02 May 2010
The first time I saw this film, I remember being preoccupied with how bloated it was -- too many events, too episodic, more bio- and not enough -pic. I remember saying of this movie and of biopics in general, "It's less a single story and more a series of 'And then that happened, and then that happened, and then that happened.'" I didn't hate it, but I didn't care for it either. Watching it again, though, it seems like pure Scorsese, the venn diagram of stylistic nutbaggery like Bringing Out The Dead with the more visceral stuff like Goodfellas and Raging Bull. Plus, it's the story of a man driven (among other things) by a firm and auteristic ego to make films his way, which gives the first act a nice touch... maybe it's not autobiographical, but it still makes Hughes and Scorsese kindred spirits. Scorsese's vision of Howard Hughes is a fascinating, frightening man, and his descent into the famous Howard Hughes madness is great.
Mostly what strikes me though is how expressionistic this is, how nonliteral. It's a colorful whirlwind of visual metaphor and inner worlds made physical. This isn't a big Hollywood biopic; it's a fairly insane art film, something like Natural Born Killers or even a Lynch film. And to that end it's quite a lot of fun, even if the story's massive and epic and spans decades longer than my movie-watching instincts want it to (sounds familiar, actually: like a little project I'm obsessing over myself). Also, Leonardo diCaprio feels young for the part, but his performance as a psychically disintegrating Hughes is one of his better roles. And he does look a little Hughesy with that mustache.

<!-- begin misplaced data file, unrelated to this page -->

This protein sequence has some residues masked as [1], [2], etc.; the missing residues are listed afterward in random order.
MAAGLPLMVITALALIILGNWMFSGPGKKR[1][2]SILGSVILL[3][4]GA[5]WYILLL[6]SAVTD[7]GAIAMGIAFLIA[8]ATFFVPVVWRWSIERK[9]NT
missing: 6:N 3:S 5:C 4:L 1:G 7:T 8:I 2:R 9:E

There is, however, an awful lot of Woody Harrelson's Larry Flynt in there, and that leads me down a rabbit-hole I can't get back out of: there are enough parallels between this and The People vs. Larry Flynt to be suspect. A self-made southern man, driven to buck and defy the status quo in pursuit of a dream, becomes a giant in his industry and a threat to the old guard. He becomes embroiled in legal troubles which he turns into a media circus. He suffers a major accident which leaves him with a broken body and a stronger-than-ever spirit. He never takes no for an answer, at his own and his loved ones' expense. He is surrounded by a crew of brilliant character actors who trust him implicitly, no matter how crazy he gets. And in the end, he fights for a crucial American institution (in Flynt, free speech; in Aviator, protection against monopoly) and exposes political figures as lapdogs to corrupt groups (Christian coalitions in Flynt; Pan Am in Aviator). I mean, both even end on a similarly nostalgic, bittersweet note: one has Flynt watching video of the love of his life, still alive and happy, as he speaks wistfully to her ghost ("we did it, Althea, we did it"); the other has Hughes fighting off another tic ("the way of the future, the way of the future,") and seeing a vision of a young, unspoiled, ambitious young Howard Hughes in the bathroom mirror speaking with the ghost of his mother. I'm not saying Scorsese ripped off Milos Forman here, but there's no denying that the maps of these movies have similar terrains. I guess that's your American Figure biopic formula for you, huh?